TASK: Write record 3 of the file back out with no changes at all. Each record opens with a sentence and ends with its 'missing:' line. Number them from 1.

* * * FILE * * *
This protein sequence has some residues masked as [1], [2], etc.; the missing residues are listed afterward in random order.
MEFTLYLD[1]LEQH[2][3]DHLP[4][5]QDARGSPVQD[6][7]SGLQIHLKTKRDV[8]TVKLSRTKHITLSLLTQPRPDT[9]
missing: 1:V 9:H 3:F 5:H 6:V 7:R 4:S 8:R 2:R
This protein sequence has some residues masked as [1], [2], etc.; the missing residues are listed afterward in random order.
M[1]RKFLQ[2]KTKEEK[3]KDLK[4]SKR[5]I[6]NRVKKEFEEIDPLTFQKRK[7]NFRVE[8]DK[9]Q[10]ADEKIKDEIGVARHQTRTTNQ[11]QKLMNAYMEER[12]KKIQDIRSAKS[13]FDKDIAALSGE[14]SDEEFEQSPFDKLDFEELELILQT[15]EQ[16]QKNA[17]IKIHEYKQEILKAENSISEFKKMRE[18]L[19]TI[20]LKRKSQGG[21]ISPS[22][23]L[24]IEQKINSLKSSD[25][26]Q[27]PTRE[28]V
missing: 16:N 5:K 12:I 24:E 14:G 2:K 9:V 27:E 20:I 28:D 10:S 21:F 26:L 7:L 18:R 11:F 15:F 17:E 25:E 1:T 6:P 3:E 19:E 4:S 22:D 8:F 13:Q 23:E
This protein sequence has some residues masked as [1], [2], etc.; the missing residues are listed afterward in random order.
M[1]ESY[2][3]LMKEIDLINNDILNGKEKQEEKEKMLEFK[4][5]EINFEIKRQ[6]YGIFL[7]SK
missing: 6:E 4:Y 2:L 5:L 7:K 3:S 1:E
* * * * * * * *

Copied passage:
This protein sequence has some residues masked as [1], [2], etc.; the missing residues are listed afterward in random order.
M[1]ESY[2][3]LMKEIDLINNDILNGKEKQEEKEKMLEFK[4][5]EINFEIKRQ[6]YGIFL[7]SK
missing: 6:E 4:Y 2:L 5:L 7:K 3:S 1:E